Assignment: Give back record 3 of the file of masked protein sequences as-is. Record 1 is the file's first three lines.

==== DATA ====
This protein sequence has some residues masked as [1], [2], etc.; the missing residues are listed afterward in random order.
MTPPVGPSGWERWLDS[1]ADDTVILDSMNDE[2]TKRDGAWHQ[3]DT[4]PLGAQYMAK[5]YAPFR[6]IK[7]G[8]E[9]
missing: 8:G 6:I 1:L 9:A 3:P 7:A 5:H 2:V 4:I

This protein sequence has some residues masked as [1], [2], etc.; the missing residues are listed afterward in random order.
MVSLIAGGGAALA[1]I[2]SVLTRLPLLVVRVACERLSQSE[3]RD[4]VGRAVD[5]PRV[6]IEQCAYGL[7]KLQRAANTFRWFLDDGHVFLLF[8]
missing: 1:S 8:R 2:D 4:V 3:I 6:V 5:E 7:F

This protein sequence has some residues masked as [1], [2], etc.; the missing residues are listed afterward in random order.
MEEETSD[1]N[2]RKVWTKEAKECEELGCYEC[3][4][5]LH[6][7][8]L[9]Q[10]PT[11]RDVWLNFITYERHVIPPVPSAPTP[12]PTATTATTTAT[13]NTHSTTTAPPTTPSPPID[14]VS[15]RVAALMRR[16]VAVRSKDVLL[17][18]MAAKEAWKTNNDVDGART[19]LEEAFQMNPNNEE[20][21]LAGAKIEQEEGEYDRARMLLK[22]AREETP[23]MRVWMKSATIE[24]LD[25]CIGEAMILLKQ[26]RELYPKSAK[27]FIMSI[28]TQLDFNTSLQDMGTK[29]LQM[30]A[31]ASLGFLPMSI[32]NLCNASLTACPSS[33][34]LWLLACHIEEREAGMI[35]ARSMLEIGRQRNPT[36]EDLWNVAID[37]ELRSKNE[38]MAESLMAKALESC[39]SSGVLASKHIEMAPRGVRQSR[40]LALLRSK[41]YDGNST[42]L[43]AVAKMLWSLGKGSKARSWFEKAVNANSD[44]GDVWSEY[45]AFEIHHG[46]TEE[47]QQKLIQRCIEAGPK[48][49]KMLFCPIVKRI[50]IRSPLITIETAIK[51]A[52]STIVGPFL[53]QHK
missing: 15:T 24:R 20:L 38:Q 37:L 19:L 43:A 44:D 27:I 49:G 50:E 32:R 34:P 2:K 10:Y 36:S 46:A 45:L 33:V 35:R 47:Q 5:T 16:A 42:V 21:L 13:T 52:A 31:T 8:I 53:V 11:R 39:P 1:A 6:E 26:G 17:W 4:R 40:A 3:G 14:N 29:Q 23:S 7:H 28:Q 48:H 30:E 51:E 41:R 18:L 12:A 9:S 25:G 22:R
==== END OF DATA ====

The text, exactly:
This protein sequence has some residues masked as [1], [2], etc.; the missing residues are listed afterward in random order.
MEEETSD[1]N[2]RKVWTKEAKECEELGCYEC[3][4][5]LH[6][7][8]L[9]Q[10]PT[11]RDVWLNFITYERHVIPPVPSAPTP[12]PTATTATTTAT[13]NTHSTTTAPPTTPSPPID[14]VS[15]RVAALMRR[16]VAVRSKDVLL[17][18]MAAKEAWKTNNDVDGART[19]LEEAFQMNPNNEE[20][21]LAGAKIEQEEGEYDRARMLLK[22]AREETP[23]MRVWMKSATIE[24]LD[25]CIGEAMILLKQ[26]RELYPKSAK[27]FIMSI[28]TQLDFNTSLQDMGTK[29]LQM[30]A[31]ASLGFLPMSI[32]NLCNASLTACPSS[33][34]LWLLACHIEEREAGMI[35]ARSMLEIGRQRNPT[36]EDLWNVAID[37]ELRSKNE[38]MAESLMAKALESC[39]SSGVLASKHIEMAPRGVRQSR[40]LALLRSK[41]YDGNST[42]L[43]AVAKMLWSLGKGSKARSWFEKAVNANSD[44]GDVWSEY[45]AFEIHHG[46]TEE[47]QQKLIQRCIEAGPK[48][49]KMLFCPIVKRI[50]IRSPLITIETAIK[51]A[52]STIVGPFL[53]QHK
missing: 15:T 24:R 20:L 38:Q 37:L 19:L 43:A 44:D 27:I 49:G 50:E 32:R 34:P 2:K 10:Y 36:S 46:A 45:L 33:V 35:R 47:Q 5:T 16:A 42:V 21:L 13:T 52:A 31:T 8:I 53:V 11:R 39:P 1:A 6:E 26:G 17:W 4:R 40:A 3:G 14:N 29:Q 23:S 7:H 28:Q 48:H 30:E 51:E 41:R 18:L 12:A 9:S 25:G 22:R